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  1. Look In The Mirror

    Mar 03

    Posted in Safety

    Look in the Mirror

    Drivers are 10 times more likely to be the cause of their own accidents when compared to weather, road conditions and vehicle performance.

    The Federal Motor Carrier Safety Administration (“FMCSA”) cited speeding, fatigue, driver inattention, prescription medication, and over-the-counter drugs as contributing factors leading to driver error, and an increase in serious trucking accidents.

    Make checking yourself for readiness a part of your Pre-Trip Inspection.

  2. The March 2015 edition of the Super Service Newletter is now available!

  3. Following Distance

    Mar 02

    Posted in Safety

    Following Distance

    Whenever you follow another vehicle, you need enough space to stop safely if the other vehicle brakes suddenly.

    A safe following distance for trucks is at least 7 seconds behind the vehicle in front of you.

    Follow the 7-second rule by picking a marker on the road ahead, such as a road sign or pole. When the rear of the vehicle ahead passes the marker, count "one thousand one, one thousand two, etc". When the front of your vehicle reaches the marker, stop counting. If you reach it before you count "one thousand seven," you are following too closely.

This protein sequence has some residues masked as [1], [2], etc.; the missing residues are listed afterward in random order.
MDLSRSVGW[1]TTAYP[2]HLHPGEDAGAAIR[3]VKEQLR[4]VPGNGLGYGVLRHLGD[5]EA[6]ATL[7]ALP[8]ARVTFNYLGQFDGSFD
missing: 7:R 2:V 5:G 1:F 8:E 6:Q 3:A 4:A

Leave more than a 7-second distance in bad weather and when following large vehicles that block your view of the road ahead.

    Leave more space when your vehicle is heavily loaded.

    Leave more space when following smaller, lighter vehicles, such as motorcycles, that can stop more quickly than you.

    Think! If they stop, can you?

  4. Stay Safe by Doing a Proper Pre-Trip

    A proper Pre-Trip should be done rain or shine, but it becomes even more important in the winter.

    Make sure all lights work because half of them will be covered in road grime after 50 miles in the snow. 

    Drain air from both the truck’s tanks and the trailer’s.  Condensation in the air lines is the #1 cause of frozen air tanks. 

    Check your tires with an air gauge (during winter tires tend to lose air pressure faster than in warmer weather). Having a flat tire can be catastrophic when we pull off to the shoulder only to find that after we get the tire fixed we need to be winched out of the snow because the shoulder was really a mud hole covered by snow.  A breakdown on the truck in sub-zero temperatures could quickly turns into a life threatening situation. 

    Checking tire pressures with a good gauge will head off citations for low inflation pressure as well as prevent many types of tire damage which could lead to a crash.

  5. Windshield/Dash Cleanliness

    Take an honest look: Is it trashy or neat, cluttered or tidy, dirty or clean?